How are the pfSense CF images written differently to the m0n0wall ones?



  • Like many, I've been waiting to try the 2.0 RC for a while now, so finally got around to loading RC3 last week.

    But I still can't get any of the embedded ISOs to boot my old Dell P4 PC from the CF card. It's been running m0n0wall for years and does suffer from 'limited' BIOS/CMOS settings (E.g. HDD recognition, and nice-to-haves like 'boot from USB'). So I was not surprised to hit trouble. However I've been troubleshooting for hours now and instead loaded m0n0wall to get back online :(

    This PC has been running m0n0wall for 5+ years. Talk about great re-use (E.g. due to such eXcellent software). With the right settings (E.g. manual C/H/S HDD parameters). However when loading a CF with a pfSense image dd'd onto it, it completely refuses to boot.  Placing the card in the CF slot and booting, the PC  would get to the point of mounting the boot-loader (just past POST) and stop with a single unblinking horizontal cursor in the top left side of the screen.

    After trying different CHS settings, I verified exactly what they should be.  So then thought it may be the CF card, however my Mac was dd'ing the 512MB images without error.

    After repeating and checking

    • that the MD5 checksums of the images I was using were correct
    • making sure the cf card was unmounted/ignored properly during the process
    • trying to unpack the .gz files first, then use dd to write directly (on my Mac I was using the single gzcat command in the pfSense installation instructions)
    • repeating using physdiskwrite.exe on a windows host, jic

    Frustrated, I tried some pfSense 1.2.3 images also.  Alas, they too can't load the boot loader.

    Hunting for causes and came across numerous posts about Kingston cards being problematic (mine's a Kingston Elite Pro CF/512FE).

    So I tried a couple of Sandisk ones, a 1GB and a 256M, using the 512 and 1G nanobsd images, just in case it were those or the CHS settings.

    Ended up downloading the LiveCD ISO also and installing to a Hard drive from that.  But the install failed towards the end, (was installing to a 4GB IBM Microdrive via the USB socket). Maybe I was expecting too much, as I found Manuel's doco on his efforts to add support for Microdrives and it seemed like a fair bit of Work: At that point gave up and went back to m0n0wall, even though my OEM microdrive looked to be working okay via USB and IDE reader.

    All I've discovered is that any of the m0n0wall images, when burned the same way as the pfSense ones, work fine with any of the cards I was using (cries).  What can be wrong/different?

    Unfortunately I don't have a FreeBSD box (or the time) to compile my own CF image right now.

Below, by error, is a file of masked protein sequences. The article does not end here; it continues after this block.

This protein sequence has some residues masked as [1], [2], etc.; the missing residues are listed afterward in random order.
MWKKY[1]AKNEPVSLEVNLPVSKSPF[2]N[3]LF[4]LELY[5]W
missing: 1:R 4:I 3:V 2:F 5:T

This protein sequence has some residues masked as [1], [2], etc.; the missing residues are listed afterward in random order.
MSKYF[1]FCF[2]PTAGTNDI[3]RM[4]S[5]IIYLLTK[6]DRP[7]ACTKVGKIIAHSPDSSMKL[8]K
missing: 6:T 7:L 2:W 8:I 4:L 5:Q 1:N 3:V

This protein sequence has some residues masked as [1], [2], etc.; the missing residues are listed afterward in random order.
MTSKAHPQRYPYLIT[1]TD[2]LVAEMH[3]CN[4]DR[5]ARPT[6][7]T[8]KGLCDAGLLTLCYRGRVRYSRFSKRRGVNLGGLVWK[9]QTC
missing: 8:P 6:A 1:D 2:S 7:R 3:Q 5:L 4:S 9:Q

Could it be that the pfSense memory card images are formatted in a way my old BIOS does not support (?)

    Do they require the host BIOS to explicitly support DMA  (my Dell BIOS makes no mention of it)

    Many Thanks in advance!

    PS.
    Here are the images I was using from the download mirror:

    pfSense-2.0-RC3-512mb-i386-20110621-1821-nanobsd.img.gz
    pfSense-2.0-RC3-1gb-i386-20110621-1821-nanobsd.img.gz
    pfSense-1.2.3-RELEASE-512mb-nanobsd.img


  • Netgate Administrator

    The nanoBSD images use the serial port for the main console.
    If you're not connected via a null modem cable you won't see anything after the botloader.

    Steve



  • *** thank you ***

    Oh snap!  I was wondering what nanobsd meant.

    So of course, I tried one now and it boots! Came up with Install or Repair, I tried install but failed, then just booted from the Live-image. All was great for 20 mins whilst I configured everything… then all the config was lost when it threw some errors writing to disk (md0) and the web UI stopped responding.

    I tried rebooting a few times, but it failed again.

    Maybe I need to avoid going to the repair option- perhaps it corrupted the config on the card.

    Memstick is a bad name, should be pfSense-flashimage or something like that, slang terms like thumbdisk, usbkey, memorystick(TM), etc are a bit confusing.

    PS. One thing that helped me: as my BIOS/CMOS has no options to control DMA, I changed to a non-UDMA cable... a DMA one will prevent the disk controller using that mode.  So long as the DMA cable is used m0n0wall is cool. However perhaps pfSense needs it... will go look now.

    EDIT: Looks like I've found what to do (search and much good will come)

    I just found I must mount the CF card and add:

    hw.ata.ata_dma = 0
    to /boot/loader.conf.local, and must create the file if it doesn't exist.

    (As my system has no way to do this in the BIOS and using an old cable does not achieve the same thing... )



  • @UnEsxi:

    (As my system has no way to do this in the BIOS and using an old cable does not achieve the same thing… )

    There's no such thing as a Non-UDMA cable.  The difference between the 40 and 80 conductor cable is that the former supports up to UDMA-33 whereas the latter supports 66/100/133 modes.

    Using the older cable still enables UDMA-33 mode; it does not downgrade the link to PIO mode.


Locked